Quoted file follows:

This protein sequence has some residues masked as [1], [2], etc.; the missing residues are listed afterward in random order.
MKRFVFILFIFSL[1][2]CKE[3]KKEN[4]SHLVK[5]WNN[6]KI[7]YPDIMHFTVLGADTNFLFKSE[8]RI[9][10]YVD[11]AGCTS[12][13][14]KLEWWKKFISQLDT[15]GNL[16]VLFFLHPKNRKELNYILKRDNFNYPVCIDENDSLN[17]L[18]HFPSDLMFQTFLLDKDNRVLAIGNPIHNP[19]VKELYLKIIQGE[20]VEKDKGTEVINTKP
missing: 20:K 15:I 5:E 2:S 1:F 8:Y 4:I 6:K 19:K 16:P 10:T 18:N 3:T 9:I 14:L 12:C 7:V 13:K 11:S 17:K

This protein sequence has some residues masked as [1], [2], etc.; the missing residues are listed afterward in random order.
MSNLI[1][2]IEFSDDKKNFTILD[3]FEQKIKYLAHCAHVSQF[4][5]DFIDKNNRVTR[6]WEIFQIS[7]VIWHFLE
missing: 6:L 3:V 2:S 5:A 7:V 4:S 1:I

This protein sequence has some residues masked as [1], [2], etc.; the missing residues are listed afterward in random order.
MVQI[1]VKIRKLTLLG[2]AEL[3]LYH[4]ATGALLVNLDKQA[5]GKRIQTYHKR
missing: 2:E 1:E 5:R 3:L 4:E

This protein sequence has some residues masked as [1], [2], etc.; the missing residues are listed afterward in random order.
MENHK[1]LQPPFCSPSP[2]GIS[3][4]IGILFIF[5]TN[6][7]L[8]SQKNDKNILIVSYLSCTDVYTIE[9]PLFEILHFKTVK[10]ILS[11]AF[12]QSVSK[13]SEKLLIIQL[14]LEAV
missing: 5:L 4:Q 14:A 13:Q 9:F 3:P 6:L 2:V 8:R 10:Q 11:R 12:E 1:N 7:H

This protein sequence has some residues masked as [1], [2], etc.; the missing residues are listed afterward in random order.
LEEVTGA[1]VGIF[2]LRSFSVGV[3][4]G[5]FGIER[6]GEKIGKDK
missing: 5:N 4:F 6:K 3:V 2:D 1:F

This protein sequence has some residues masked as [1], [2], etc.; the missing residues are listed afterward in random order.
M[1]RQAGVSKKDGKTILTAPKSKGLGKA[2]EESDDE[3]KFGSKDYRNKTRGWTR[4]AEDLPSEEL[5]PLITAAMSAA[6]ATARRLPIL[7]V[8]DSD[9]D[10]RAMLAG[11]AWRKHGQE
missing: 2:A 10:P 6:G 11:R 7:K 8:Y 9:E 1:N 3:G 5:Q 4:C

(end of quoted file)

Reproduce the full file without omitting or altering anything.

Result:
This protein sequence has some residues masked as [1], [2], etc.; the missing residues are listed afterward in random order.
MKRFVFILFIFSL[1][2]CKE[3]KKEN[4]SHLVK[5]WNN[6]KI[7]YPDIMHFTVLGADTNFLFKSE[8]RI[9][10]YVD[11]AGCTS[12][13][14]KLEWWKKFISQLDT[15]GNL[16]VLFFLHPKNRKELNYILKRDNFNYPVCIDENDSLN[17]L[18]HFPSDLMFQTFLLDKDNRVLAIGNPIHNP[19]VKELYLKIIQGE[20]VEKDKGTEVINTKP
missing: 20:K 15:I 5:E 2:S 1:F 8:Y 4:I 6:K 19:K 16:P 10:T 18:N 3:T 9:I 14:L 12:C 7:V 13:K 11:S 17:K

This protein sequence has some residues masked as [1], [2], etc.; the missing residues are listed afterward in random order.
MSNLI[1][2]IEFSDDKKNFTILD[3]FEQKIKYLAHCAHVSQF[4][5]DFIDKNNRVTR[6]WEIFQIS[7]VIWHFLE
missing: 6:L 3:V 2:S 5:A 7:V 4:S 1:I

This protein sequence has some residues masked as [1], [2], etc.; the missing residues are listed afterward in random order.
MVQI[1]VKIRKLTLLG[2]AEL[3]LYH[4]ATGALLVNLDKQA[5]GKRIQTYHKR
missing: 2:E 1:E 5:R 3:L 4:E

This protein sequence has some residues masked as [1], [2], etc.; the missing residues are listed afterward in random order.
MENHK[1]LQPPFCSPSP[2]GIS[3][4]IGILFIF[5]TN[6][7]L[8]SQKNDKNILIVSYLSCTDVYTIE[9]PLFEILHFKTVK[10]ILS[11]AF[12]QSVSK[13]SEKLLIIQL[14]LEAV
missing: 5:L 4:Q 14:A 13:Q 9:F 3:P 6:L 2:V 8:R 10:Q 11:R 12:E 1:N 7:H

This protein sequence has some residues masked as [1], [2], etc.; the missing residues are listed afterward in random order.
LEEVTGA[1]VGIF[2]LRSFSVGV[3][4]G[5]FGIER[6]GEKIGKDK
missing: 5:N 4:F 6:K 3:V 2:D 1:F

This protein sequence has some residues masked as [1], [2], etc.; the missing residues are listed afterward in random order.
M[1]RQAGVSKKDGKTILTAPKSKGLGKA[2]EESDDE[3]KFGSKDYRNKTRGWTR[4]AEDLPSEEL[5]PLITAAMSAA[6]ATARRLPIL[7]V[8]DSD[9]D[10]RAMLAG[11]AWRKHGQE
missing: 2:A 10:P 6:G 11:R 7:K 8:Y 9:E 1:N 3:G 5:Q 4:C